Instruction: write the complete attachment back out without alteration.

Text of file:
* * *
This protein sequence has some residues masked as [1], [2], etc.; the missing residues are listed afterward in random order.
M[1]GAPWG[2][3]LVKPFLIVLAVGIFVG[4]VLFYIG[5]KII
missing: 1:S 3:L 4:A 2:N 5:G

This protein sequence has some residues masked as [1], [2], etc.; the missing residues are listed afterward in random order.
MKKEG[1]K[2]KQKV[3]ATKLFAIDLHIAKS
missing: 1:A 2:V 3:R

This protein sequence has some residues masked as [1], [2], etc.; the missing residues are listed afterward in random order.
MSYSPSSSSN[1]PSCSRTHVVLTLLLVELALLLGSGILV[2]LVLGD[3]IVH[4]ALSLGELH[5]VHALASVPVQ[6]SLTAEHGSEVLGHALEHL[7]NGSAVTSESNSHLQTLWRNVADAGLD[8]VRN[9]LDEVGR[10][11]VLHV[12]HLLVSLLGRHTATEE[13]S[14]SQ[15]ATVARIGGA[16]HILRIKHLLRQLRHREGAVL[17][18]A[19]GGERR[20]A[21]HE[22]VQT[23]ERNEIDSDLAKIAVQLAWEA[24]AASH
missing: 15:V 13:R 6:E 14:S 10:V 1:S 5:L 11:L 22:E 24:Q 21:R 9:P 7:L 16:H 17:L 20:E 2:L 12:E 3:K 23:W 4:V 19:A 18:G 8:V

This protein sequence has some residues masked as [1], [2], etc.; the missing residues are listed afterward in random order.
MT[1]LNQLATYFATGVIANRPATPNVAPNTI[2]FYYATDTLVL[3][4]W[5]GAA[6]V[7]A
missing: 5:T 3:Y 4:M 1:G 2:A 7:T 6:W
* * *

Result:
This protein sequence has some residues masked as [1], [2], etc.; the missing residues are listed afterward in random order.
M[1]GAPWG[2][3]LVKPFLIVLAVGIFVG[4]VLFYIG[5]KII
missing: 1:S 3:L 4:A 2:N 5:G

This protein sequence has some residues masked as [1], [2], etc.; the missing residues are listed afterward in random order.
MKKEG[1]K[2]KQKV[3]ATKLFAIDLHIAKS
missing: 1:A 2:V 3:R

This protein sequence has some residues masked as [1], [2], etc.; the missing residues are listed afterward in random order.
MSYSPSSSSN[1]PSCSRTHVVLTLLLVELALLLGSGILV[2]LVLGD[3]IVH[4]ALSLGELH[5]VHALASVPVQ[6]SLTAEHGSEVLGHALEHL[7]NGSAVTSESNSHLQTLWRNVADAGLD[8]VRN[9]LDEVGR[10][11]VLHV[12]HLLVSLLGRHTATEE[13]S[14]SQ[15]ATVARIGGA[16]HILRIKHLLRQLRHREGAVL[17][18]A[19]GGERR[20]A[21]HE[22]VQT[23]ERNEIDSDLAKIAVQLAWEA[24]AASH
missing: 15:V 13:R 6:E 14:S 10:V 1:S 5:L 11:L 22:E 24:Q 21:R 9:P 7:L 16:H 17:L 20:E 2:L 12:E 3:K 23:W 4:V 19:A 18:G 8:V

This protein sequence has some residues masked as [1], [2], etc.; the missing residues are listed afterward in random order.
MT[1]LNQLATYFATGVIANRPATPNVAPNTI[2]FYYATDTLVL[3][4]W[5]GAA[6]V[7]A
missing: 5:T 3:Y 4:M 1:G 2:A 7:T 6:W